Sean's Oracle Share

March 3, 2010

Failing to install the Jan2010 CPU using OEM on Windows

Filed under: CPU,OEM,opatch — Sean Molloy @ 4:37 am


Attempting to install the Jan2010 using OEM but failing

Oracle 11g r1
Win 7 64 bit


The log file is reporting:
Running prerequisite checks…
Prerequisite check “CheckActiveFilesAndExecutables” failed.
The details are:
Following files are active :
ApplySession failed during prerequisite checks: Prerequisite check “CheckActiveFilesAndExecutables” failed.
System intact, OPatch will not attempt to restore the system

OPatch failed with error code = 74
Note: 15 dlls and nmo.exe above.

I used Process Explorer to see which process was using the Dlls.

A process named “wmiprvse.exe” had the dlls open.

From :
  ”  The purpose of WMI is to define a non-proprietary set of environment-independent specifications which allow management information to be shared between management applications. ”

From some scattered references on Metalink, it seems that Oracle does interact with WMI on windows.

For my second attempt, I could have turned off the “Windows Management Instrumentation” service. As I was testing on my own machine, I decided to kill the wmiprvse process which had the Dlls open.

The second attempt again using OEM failed as the nmo.exe process was locked and this again caused the “CheckActiveFilesAndExecutables” failure.

This time I tried an old win3.1 trick. I renamed nmo.exe to nmo.exe_dis. So nmo.exe could be replaced.

The third attempt using OEM failed. OEM did not get as far as checking for pre-requisites. It seems that OEM needed the nmo.exe executable file.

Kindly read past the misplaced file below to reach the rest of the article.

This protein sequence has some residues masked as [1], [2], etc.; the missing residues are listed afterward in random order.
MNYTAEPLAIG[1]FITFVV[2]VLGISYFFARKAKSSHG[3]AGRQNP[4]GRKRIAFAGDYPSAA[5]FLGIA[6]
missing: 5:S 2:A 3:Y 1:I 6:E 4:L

nmo.exe seems to be Oracle Network Manager Objects. This is part of the Oracle networking stack

I read a post on otn which said that Oracle had not guaranteed that OEM could install all patch sets. Some CPU (Critical Patch Update) would need to be installed via opatch. Unfortunately I did not save the url.

Attempt four used opatch. I shutdown the oracle related services. The attempt failed again for “CheckActiveFilesAndExecutables”. This time, onmly the dlls were listed (not nmo.exe).

So attempt five using opatch involved killing the wmiprvse.exe which was locking the DLLs and it did work. The CPU (Critical Patch Update) was installed.

The Readme for the Jan2010 CPU descibes installing using opatch. I did not see any reference to using OEM. I decided to try OEM just as an exercise. I am impressed with the way OEM shutdown the dtabase and services during my attempts.
    My Learnings:

 1. OEM cannot install all CPUs (Critical Patch Update). Sometimes opatch needs to be invoked at the command-line to get around nmo.exe being active.
 2. WMI impacts by loadings some of the oracle dlls. I have not seen any instructions about how to avoid this. Shutting down the “Windows Management Instrumentation” service for the duration of the install would probably work.

Note all of the above was tested on my test installation. If it was my employer’s database, the a lot more care would be applied.



  1. very thanks…
    especially killing the wmiprvse.exe

    Comment by Şahin — February 3, 2011 @ 3:14 pm | Reply

  2. Killing the process won’t work for long, as the bigger patches take longer to replace everything than for the service to be automatically restarted.
    Both the windows management instrumentation and the WMI Performance Adapter interact with Oracle; I don’t know why they do so.

    Comment by Faey — November 16, 2011 @ 10:32 am | Reply

  3. Sorry, copy + paste problem. What I meant was, you have to stop and disable the services for the duration of the patch application, after which they can be restarted/enabled

    Comment by Faey — November 16, 2011 @ 10:33 am | Reply

  4. Good article that leads me to a solution start. Microsoft processes are worse than evil..

    Comment by Microchiotte — May 21, 2014 @ 10:30 am | Reply

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